Some product–celebrity collaborations just make inherent sense. Michael Jordan and Nike. David Beckham and Adidas. George Clooney and Nespresso.
And, undoubtably, Nick Offerman and Lagavulin.
While its distillery has been in operation in one form or another since 1816, Lagavulin all but assuredly owes a decent chunk of its brand recognition in the United States to the Illinois-born actor. After all, his Parks and Recreation character Ron Swanson's love for the single-malt scotch introduced it to an entirely new audience (including, full disclosure, your author). But as it turns out, unlike Swanson's woodworking skills, the character's love of Lagavulin 16 wasn't initially chosen because of the actor; it was because it was the favorite scotch of Parks & Rec creator Michael Schur.
It was, however, serendipitous, as it was already Offerman's favorite beverage from Scotland. His love for the liquid dates back to when he was 29 years old, he says, when a friend bought him a glass at the Chicago Film Festival. "It knocked me on my ass," he says.
For 2022, Offerman and Lagavulin are embarking on their third joint venture, dubbed Lagavulin Offerman Edition: Charred Oak Cask Aged 11 Years. It's peaty on the nose, with notes of chocolate, berry and creaminess, followed on the palate by wood, spice, sweet berry, cocoa, and (of course) more peat, according to the company. Or, as Offerman described it, it's a scotch formulated so that it "would go perfectly with a perfectly grilled ribeye."
Offerman describes it as trying to come up with fresh new episodes for an existing TV show — and in the case of his collaboration with Lagavulin, one that's coming off two hit seasons in the form of the last couple expressions.
"The last one, the second expression, was awarded the number one whiskey of the year from Whisky Advocate magazine. When that kind of thing happens, I immediately say, 'well, let’s just assume we’re gonna crash and burn on the third one," he says. “I'm of the opinion that if you’re going to trick yourself into another triumph, it’s going to be by going outside the box.”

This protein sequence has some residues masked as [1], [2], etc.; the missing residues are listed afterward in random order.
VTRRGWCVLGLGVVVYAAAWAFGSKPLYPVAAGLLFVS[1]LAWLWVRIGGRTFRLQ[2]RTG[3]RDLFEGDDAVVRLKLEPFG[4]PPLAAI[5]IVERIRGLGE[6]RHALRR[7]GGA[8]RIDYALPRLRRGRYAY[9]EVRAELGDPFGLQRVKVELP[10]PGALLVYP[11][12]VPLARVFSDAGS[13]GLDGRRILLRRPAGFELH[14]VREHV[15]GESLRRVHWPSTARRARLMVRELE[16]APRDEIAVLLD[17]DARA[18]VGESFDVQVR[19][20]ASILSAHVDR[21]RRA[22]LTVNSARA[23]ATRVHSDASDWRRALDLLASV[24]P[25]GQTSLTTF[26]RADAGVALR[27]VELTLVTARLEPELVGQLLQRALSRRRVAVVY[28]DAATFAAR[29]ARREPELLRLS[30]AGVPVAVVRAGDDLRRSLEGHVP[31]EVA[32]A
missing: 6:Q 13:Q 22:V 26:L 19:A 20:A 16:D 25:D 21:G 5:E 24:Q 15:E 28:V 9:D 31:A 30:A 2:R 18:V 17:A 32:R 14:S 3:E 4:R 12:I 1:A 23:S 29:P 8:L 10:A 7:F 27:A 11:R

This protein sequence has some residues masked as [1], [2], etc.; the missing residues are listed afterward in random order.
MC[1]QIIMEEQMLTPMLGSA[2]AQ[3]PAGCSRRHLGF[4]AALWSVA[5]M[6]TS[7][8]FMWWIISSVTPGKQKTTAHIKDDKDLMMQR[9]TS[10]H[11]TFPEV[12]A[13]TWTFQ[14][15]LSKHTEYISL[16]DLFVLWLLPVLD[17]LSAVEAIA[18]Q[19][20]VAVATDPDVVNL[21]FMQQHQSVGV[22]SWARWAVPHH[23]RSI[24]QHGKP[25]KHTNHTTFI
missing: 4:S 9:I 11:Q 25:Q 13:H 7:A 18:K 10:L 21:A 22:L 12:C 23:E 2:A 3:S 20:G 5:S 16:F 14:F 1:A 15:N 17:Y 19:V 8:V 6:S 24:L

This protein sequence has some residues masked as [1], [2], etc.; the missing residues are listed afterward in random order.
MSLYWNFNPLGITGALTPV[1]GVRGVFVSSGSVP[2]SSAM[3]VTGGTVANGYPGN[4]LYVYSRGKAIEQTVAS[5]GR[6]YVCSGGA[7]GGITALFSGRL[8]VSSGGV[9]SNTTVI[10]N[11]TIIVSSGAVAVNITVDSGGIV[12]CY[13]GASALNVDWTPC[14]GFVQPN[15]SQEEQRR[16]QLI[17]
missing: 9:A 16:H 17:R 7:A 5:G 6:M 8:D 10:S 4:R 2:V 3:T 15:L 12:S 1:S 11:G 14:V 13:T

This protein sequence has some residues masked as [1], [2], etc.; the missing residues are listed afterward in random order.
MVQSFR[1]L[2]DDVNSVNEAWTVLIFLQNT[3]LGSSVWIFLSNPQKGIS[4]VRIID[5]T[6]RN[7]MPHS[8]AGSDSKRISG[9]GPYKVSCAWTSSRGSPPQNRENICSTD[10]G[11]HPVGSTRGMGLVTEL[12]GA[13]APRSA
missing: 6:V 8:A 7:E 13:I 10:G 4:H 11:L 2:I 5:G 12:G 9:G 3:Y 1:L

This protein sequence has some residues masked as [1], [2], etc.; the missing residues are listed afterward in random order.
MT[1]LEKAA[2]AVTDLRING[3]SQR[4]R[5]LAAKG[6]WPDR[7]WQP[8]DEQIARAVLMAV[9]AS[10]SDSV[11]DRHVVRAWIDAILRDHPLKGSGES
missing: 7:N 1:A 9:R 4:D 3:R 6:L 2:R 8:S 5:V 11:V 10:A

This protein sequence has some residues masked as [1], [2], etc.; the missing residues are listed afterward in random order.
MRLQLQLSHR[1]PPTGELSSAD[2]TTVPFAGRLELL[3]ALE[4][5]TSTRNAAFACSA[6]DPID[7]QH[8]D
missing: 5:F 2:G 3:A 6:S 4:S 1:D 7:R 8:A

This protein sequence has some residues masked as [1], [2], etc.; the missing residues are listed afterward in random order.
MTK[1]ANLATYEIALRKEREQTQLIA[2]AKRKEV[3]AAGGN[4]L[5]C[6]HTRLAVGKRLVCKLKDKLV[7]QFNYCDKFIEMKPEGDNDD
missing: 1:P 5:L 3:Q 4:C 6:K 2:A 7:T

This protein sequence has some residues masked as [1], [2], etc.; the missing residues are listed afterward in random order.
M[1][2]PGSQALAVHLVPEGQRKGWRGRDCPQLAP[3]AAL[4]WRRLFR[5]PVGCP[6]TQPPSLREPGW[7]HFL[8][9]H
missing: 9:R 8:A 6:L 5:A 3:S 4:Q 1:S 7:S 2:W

Of course, he doesn't do it alone. “I’m very lucky to work in collaboration with a man named Stuart J. Morrison,” Offerman says, “who's kind of the wizard over at Diageo [the company that owns Lagavulin, as well as a bevy of other alcohol brands]. I feel like an apprentice at Stuart's elbow.”
Crafting a great whiskey, not surprisingly, takes time. The process of creating what he lovingly refers to as "a confection," he says, took a few months. Offerman, who lives in California, had to do most of his share remotely, with Morrison and his Lagavulin crew sending the actor samples to taste, which he would then correspond with them about.
"It’s a really fun sort of pen pal relationship," he says. "People would probably write a lot more letters if it came with delicious single malt scotch."
His involvement isn't done when he signs off on the last sample, though. Offerman pens the pithy blurbs found on the box, and weighs in on the joke illustration on the side of the bottle — for the latest one, it's Offerman in a boat holding a steak on a harpoon over a fire. However, he does manage to scoot over to Scotland in order to film the "My Tales of Whisky" Lagavulin commercials that he makes with Morgan Sackett and Dean Holland, two producers he knows from his Parks & Rec days.
"I think we're approaching 50 commercials," he says. It's also his favorite part of the partnership, he admits. "Getting to go to go shoot fun, dumb comedy centered around this single-malt scotch that was already my favorite drink,” he says, "it's like getting paid to get a massage."
Indeed, Offerman speaks about the whole partnership as though he won the lottery. "It's weird," he says. "I usually feel pretty cynical about a relationship like this." But promoting Lagavulin — "something that was already my favorite luxury beverage" — is like being paid to say he's a fan of the Chicago Cubs or Powermatic woodworking machinery, he says. "What was already my favorite brand came to me and said, ‘Hey, we want to pay you to say you love this thing that you sincerely already love.'"
"The company actually has to keep telling me not to promote it so much," he says. "There are FCC regulations."
*Writer's note: While the brown liquor made in Scotland and Japan is often styled "whisky," Gear Patrol style is to use "whiskey" for all versions of it. So if you're reading this, Mr. Offerman, I was indeed listening when you pointed that out.